Tuesday, June 14, 2016

BEAUTY: Clothing--Miharayasuhiro

Swiss photographer Karlheinz Weinberger (1921 - 2006) documented a fascinating moment in cultural history in post-WWII Switzerland, capturing marvelous images of the outrageous young men and women who imitated American "rebel" style (previously here). The Swiss called these kids Halbstarke, meaning "half-strong." Fueled by a love for the kind of music that was changing and revolutionizing America in the 50s and 60s, especially that of Elvis Presley, and American films and "rebel" figures James Dean and Marlon Brando (for his work in "The Wild Ones"), these kids forged their own look. This homemade DIY ethic manifested in large pieces of sheet metal cut into ovals or circles, pasted with images of Elvis, James Dean, or painted with rock 'n roll slogans, serving as enormous belt buckles or necklaces. Jackets were embellished with vinyl fringe, fur, studs and chains, and, curiously, bottle stoppers! They wore mortar shells, squeeze horns, keys, and horseshoes from their necks or on belts. But the most peculiar, provocative, and sexually charged affectation was the removal of zippers on jeans... which were then replaced by ball chain, leather lacings, or even bolts!

These kids, like their American counterparts, were rebelling against a culture that seemed to them to be stiff, stifling, inflexible, bleak, run by arbitrary rules, and scornful of what could be considered the freer, more liberated elements of life. But what appeals to me in these documentary photos is that these kids were creating something for themselves that did not exist. Their clothing and accessories did not come from a mall, they did not sport the "must-have" accessories of the moment or outrageously priced common sneakers, and they did not have their ideas packaged and handed to them via television or the internet or some record label. It is true that what they were doing was not entirely "original" since they were essentially imitating their American counterparts (as were the Teddy Boys of Britain during the same time period), but (like the Teddy Boys) the way they interpreted the message, the look, the style, the sound, and the sense was entirely their own. I admire that.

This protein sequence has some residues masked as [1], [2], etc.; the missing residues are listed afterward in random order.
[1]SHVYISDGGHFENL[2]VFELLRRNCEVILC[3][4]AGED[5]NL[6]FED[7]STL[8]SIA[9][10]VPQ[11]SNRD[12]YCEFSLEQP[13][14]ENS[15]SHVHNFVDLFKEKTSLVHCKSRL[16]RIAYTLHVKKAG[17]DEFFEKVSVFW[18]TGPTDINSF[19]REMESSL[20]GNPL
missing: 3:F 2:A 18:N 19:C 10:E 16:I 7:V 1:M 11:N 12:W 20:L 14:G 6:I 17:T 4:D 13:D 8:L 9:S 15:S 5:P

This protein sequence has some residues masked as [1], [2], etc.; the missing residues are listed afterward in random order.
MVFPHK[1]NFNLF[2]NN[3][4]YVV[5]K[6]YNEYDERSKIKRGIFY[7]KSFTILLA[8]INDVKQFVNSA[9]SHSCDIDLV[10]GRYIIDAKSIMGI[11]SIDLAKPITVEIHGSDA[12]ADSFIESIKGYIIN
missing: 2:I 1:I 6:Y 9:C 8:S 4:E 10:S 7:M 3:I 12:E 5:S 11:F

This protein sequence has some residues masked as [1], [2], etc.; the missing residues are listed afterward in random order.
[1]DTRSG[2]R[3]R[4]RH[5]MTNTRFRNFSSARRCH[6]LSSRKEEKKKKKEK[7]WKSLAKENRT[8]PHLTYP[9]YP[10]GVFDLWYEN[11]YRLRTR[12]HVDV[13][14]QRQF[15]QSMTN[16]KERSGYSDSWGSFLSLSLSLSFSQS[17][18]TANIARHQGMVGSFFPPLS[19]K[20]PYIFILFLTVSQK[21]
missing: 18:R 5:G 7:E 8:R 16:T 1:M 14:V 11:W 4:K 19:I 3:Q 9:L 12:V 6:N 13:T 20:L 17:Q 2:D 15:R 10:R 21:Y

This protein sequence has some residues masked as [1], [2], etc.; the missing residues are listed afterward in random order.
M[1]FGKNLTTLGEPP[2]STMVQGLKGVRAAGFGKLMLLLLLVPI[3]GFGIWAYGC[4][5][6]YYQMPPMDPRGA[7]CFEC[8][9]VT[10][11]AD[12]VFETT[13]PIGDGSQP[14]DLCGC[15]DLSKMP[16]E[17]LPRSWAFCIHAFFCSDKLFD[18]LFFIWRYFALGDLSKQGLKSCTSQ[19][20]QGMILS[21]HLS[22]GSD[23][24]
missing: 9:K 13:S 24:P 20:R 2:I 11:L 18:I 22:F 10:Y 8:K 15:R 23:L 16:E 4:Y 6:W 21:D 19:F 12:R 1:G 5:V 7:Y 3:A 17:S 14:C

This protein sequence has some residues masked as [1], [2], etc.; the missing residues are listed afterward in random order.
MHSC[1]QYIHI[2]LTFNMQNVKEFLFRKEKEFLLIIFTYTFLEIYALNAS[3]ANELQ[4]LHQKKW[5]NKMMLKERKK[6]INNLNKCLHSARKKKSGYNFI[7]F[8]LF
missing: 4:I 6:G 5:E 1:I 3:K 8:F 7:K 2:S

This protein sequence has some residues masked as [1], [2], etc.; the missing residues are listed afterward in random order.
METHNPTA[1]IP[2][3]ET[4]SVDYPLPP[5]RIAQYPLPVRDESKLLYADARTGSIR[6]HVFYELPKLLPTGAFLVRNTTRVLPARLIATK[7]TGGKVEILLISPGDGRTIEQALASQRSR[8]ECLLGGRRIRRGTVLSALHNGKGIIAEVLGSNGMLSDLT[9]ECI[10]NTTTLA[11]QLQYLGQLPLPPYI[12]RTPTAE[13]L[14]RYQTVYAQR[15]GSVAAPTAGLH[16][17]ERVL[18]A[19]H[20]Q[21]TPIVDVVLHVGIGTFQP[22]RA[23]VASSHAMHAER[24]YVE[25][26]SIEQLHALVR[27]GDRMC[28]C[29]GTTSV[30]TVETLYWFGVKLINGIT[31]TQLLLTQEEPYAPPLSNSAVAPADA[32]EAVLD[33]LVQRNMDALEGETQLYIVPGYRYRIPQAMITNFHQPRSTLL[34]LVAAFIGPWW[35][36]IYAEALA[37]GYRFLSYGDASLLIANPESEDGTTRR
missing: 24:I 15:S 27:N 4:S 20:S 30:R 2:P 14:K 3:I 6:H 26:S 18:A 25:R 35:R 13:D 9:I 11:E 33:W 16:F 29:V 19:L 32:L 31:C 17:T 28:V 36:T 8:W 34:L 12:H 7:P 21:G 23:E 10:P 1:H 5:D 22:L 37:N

Apparently so does Mihara Yasuhiro who based his Spring Summer '17 collection shown at London Collections: Men on the Halbstarke. He set his runway presentation in an actual bowling alley and models, near-fey silk scarves tied around their necks like the original Halbstarke, used the lanes as the catwalk. And where the original Swiss youth wrote the names of their musical idols on the legs of their jeans--Elvis (Presley) and Vince (Taylor, a British version of Elvis and Gene Vincent)--Yasuhiro created his own gang for this collection, the No Club Lone Wolf gang. And we can clearly see "Lone Wolf" on the legs of the first model below. Elsewhere in the collection the actual "Elvis" and "Vince" slogans are covered with denim patches. It's all pretty straightforward except for one little conceptual moment: where the Swiss boys removed the zippers from the flys of their jeans, Yasuhiro returned them to jackets, but ballooned to enormous proportions, fitting in nicely with the oversized plate metal belt buckles, and horseshoes and license plates on chains!


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